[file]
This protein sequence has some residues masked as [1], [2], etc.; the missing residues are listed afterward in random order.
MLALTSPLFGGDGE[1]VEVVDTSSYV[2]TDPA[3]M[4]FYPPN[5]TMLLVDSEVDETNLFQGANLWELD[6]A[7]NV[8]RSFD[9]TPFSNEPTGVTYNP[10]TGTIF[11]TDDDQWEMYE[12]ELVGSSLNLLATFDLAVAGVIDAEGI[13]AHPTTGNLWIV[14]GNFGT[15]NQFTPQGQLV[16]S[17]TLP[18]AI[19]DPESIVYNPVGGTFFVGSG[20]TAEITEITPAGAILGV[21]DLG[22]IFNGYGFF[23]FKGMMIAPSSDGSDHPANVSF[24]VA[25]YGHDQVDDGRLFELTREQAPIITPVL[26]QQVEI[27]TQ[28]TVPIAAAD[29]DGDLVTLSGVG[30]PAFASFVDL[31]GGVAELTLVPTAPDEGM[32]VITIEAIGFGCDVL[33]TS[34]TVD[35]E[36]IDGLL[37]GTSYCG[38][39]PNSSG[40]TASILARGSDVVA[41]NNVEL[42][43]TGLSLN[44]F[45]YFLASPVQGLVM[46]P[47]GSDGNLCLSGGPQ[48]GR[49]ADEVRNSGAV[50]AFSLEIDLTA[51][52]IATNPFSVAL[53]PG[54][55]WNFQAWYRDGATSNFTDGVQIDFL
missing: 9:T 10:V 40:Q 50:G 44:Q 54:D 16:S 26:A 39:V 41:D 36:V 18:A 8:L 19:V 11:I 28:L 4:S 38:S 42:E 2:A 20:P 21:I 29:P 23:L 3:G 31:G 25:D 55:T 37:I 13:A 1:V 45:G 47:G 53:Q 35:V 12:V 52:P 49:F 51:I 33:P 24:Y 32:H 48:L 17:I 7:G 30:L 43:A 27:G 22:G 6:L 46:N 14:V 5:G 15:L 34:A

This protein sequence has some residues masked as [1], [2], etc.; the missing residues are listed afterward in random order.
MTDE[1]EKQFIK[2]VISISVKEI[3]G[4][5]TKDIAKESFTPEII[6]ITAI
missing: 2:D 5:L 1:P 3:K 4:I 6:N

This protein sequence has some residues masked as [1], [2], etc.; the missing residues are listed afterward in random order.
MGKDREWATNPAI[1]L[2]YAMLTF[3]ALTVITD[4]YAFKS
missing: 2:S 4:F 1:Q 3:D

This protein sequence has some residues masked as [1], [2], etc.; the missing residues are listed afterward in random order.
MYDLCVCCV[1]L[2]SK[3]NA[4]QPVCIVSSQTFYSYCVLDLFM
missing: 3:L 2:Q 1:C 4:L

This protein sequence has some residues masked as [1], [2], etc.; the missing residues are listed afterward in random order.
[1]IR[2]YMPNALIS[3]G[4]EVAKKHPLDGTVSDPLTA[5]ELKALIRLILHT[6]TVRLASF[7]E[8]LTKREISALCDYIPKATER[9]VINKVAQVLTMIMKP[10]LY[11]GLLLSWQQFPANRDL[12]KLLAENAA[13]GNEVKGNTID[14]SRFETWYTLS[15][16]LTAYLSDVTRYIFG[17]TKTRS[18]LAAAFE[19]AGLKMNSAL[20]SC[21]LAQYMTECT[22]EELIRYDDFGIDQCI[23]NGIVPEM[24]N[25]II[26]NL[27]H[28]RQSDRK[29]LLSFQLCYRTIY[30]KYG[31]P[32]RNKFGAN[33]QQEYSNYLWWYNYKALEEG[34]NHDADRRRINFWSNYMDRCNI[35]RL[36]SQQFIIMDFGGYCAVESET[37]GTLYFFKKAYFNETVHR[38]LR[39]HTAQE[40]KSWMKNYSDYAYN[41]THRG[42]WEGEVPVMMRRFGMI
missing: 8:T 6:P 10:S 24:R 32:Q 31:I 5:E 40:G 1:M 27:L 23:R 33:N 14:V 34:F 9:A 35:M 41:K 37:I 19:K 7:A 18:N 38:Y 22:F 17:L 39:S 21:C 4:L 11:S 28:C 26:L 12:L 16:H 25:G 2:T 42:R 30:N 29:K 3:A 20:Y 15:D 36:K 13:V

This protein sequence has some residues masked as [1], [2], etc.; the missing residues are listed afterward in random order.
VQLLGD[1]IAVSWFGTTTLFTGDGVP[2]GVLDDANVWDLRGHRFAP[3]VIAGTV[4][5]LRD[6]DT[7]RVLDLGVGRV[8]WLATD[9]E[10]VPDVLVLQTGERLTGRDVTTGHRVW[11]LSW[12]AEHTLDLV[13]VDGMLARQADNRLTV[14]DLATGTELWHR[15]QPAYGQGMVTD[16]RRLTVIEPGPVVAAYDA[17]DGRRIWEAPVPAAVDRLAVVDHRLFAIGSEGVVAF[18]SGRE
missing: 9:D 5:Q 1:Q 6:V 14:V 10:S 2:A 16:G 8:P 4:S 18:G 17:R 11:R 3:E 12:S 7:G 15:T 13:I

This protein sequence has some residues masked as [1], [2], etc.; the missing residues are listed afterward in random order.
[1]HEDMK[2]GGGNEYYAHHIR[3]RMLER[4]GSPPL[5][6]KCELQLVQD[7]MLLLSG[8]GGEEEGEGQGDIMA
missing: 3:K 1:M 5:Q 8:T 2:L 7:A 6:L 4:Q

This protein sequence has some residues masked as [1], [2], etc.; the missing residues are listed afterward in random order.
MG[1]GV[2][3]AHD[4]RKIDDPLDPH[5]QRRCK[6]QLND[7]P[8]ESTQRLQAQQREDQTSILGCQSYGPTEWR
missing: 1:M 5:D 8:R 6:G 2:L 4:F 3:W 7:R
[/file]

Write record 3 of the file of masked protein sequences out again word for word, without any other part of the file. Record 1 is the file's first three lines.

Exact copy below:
This protein sequence has some residues masked as [1], [2], etc.; the missing residues are listed afterward in random order.
MGKDREWATNPAI[1]L[2]YAMLTF[3]ALTVITD[4]YAFKS
missing: 2:S 4:F 1:Q 3:D